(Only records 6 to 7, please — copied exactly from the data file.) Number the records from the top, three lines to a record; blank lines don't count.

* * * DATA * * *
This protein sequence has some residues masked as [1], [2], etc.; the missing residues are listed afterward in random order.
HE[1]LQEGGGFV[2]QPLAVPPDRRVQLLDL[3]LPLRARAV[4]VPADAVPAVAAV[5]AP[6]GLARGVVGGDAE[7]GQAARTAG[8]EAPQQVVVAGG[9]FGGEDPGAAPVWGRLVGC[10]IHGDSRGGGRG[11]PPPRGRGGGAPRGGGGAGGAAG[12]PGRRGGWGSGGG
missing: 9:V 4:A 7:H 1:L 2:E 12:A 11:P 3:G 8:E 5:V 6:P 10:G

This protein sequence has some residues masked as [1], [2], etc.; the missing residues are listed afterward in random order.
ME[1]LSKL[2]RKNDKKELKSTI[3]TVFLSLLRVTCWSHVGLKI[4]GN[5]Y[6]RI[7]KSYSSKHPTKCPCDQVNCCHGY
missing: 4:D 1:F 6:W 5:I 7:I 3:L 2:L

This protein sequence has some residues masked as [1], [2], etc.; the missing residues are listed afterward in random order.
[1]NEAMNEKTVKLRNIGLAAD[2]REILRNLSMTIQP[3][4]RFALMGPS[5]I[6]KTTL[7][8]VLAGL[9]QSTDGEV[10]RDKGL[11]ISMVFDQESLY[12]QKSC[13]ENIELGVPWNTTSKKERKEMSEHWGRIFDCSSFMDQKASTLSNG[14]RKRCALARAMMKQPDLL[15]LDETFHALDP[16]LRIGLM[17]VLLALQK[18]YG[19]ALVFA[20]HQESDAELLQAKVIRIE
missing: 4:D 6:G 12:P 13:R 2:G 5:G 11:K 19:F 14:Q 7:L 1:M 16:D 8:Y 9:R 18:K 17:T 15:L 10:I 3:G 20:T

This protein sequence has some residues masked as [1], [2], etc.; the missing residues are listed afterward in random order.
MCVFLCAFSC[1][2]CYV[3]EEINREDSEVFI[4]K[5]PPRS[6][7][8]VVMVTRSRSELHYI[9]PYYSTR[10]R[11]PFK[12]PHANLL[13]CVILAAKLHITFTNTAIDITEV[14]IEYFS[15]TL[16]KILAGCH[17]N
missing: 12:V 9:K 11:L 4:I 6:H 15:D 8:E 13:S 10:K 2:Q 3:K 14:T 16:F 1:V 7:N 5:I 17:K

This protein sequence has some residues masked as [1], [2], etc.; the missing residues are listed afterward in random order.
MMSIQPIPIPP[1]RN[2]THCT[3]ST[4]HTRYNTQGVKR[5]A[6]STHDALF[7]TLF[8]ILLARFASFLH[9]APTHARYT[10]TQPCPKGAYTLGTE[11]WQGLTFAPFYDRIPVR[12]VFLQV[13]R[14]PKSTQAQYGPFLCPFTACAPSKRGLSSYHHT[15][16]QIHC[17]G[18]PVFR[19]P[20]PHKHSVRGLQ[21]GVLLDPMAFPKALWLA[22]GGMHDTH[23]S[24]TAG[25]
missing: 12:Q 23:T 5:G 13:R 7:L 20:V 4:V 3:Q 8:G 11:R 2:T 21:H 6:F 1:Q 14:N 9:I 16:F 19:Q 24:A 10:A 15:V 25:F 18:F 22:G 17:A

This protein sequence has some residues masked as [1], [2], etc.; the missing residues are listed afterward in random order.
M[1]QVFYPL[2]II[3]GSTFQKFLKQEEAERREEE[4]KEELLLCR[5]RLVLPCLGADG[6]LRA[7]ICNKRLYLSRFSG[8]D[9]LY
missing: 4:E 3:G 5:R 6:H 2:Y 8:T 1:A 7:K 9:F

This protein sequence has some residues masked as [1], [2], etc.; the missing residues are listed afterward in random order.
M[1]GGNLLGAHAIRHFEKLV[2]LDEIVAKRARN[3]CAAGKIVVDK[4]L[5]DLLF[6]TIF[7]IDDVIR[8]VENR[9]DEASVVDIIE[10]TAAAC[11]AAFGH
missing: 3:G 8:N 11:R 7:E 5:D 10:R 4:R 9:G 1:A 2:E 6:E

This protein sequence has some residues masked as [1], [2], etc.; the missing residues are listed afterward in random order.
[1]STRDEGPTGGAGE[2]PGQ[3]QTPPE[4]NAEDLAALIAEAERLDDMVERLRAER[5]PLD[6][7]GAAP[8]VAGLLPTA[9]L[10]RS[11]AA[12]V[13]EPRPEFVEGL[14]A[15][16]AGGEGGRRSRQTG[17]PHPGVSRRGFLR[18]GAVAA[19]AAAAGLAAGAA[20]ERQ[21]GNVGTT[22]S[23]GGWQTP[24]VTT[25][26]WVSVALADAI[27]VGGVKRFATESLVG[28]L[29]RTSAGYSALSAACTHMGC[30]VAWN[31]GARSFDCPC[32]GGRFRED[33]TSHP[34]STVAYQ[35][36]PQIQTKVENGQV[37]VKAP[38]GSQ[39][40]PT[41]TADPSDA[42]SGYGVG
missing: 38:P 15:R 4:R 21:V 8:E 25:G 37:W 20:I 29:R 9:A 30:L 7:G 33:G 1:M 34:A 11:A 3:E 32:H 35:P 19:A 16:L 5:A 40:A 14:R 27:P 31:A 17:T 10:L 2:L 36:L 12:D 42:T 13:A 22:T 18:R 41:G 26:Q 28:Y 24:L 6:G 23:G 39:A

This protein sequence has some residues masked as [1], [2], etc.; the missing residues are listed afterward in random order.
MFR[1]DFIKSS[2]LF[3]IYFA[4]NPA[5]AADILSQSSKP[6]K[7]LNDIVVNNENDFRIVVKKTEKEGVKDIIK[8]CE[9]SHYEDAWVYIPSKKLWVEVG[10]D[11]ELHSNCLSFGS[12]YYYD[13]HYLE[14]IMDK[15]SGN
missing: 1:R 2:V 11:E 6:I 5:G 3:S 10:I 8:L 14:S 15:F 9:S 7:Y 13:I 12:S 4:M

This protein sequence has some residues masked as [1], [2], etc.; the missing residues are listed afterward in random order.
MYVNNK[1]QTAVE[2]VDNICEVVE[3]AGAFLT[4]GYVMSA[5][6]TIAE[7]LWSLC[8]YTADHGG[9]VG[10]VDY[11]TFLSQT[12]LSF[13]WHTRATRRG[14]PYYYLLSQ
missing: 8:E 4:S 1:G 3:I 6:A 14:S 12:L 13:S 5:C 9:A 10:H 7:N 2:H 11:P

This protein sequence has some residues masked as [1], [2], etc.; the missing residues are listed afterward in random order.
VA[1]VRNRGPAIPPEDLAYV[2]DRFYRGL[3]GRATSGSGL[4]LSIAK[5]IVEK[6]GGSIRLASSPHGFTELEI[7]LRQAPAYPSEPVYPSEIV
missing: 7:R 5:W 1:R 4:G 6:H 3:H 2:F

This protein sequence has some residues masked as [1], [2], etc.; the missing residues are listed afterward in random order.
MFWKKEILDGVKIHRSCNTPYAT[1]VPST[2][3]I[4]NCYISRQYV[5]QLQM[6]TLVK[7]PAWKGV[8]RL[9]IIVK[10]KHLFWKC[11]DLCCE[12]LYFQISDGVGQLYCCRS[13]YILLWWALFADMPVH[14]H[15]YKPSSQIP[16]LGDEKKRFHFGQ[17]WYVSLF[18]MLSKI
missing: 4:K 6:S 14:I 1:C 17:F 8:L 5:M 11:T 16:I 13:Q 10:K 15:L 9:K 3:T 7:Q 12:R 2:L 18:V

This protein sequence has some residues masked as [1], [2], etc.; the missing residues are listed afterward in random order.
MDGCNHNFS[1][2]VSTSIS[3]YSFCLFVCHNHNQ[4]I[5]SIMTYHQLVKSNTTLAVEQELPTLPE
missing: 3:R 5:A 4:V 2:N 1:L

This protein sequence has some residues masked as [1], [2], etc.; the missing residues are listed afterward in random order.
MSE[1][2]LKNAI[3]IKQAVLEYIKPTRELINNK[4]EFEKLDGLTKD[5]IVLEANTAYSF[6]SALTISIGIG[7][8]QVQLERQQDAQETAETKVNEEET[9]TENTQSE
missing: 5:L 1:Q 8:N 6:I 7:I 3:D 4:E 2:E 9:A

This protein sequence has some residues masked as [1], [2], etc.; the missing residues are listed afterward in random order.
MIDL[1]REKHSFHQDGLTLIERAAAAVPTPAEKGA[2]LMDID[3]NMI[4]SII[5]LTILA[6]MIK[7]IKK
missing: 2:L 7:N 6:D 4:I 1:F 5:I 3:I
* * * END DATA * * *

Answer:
This protein sequence has some residues masked as [1], [2], etc.; the missing residues are listed afterward in random order.
M[1]QVFYPL[2]II[3]GSTFQKFLKQEEAERREEE[4]KEELLLCR[5]RLVLPCLGADG[6]LRA[7]ICNKRLYLSRFSG[8]D[9]LY
missing: 4:E 3:G 5:R 6:H 2:Y 8:T 1:A 7:K 9:F

This protein sequence has some residues masked as [1], [2], etc.; the missing residues are listed afterward in random order.
M[1]GGNLLGAHAIRHFEKLV[2]LDEIVAKRARN[3]CAAGKIVVDK[4]L[5]DLLF[6]TIF[7]IDDVIR[8]VENR[9]DEASVVDIIE[10]TAAAC[11]AAFGH
missing: 3:G 8:N 11:R 7:E 5:D 10:R 4:R 9:G 1:A 2:E 6:E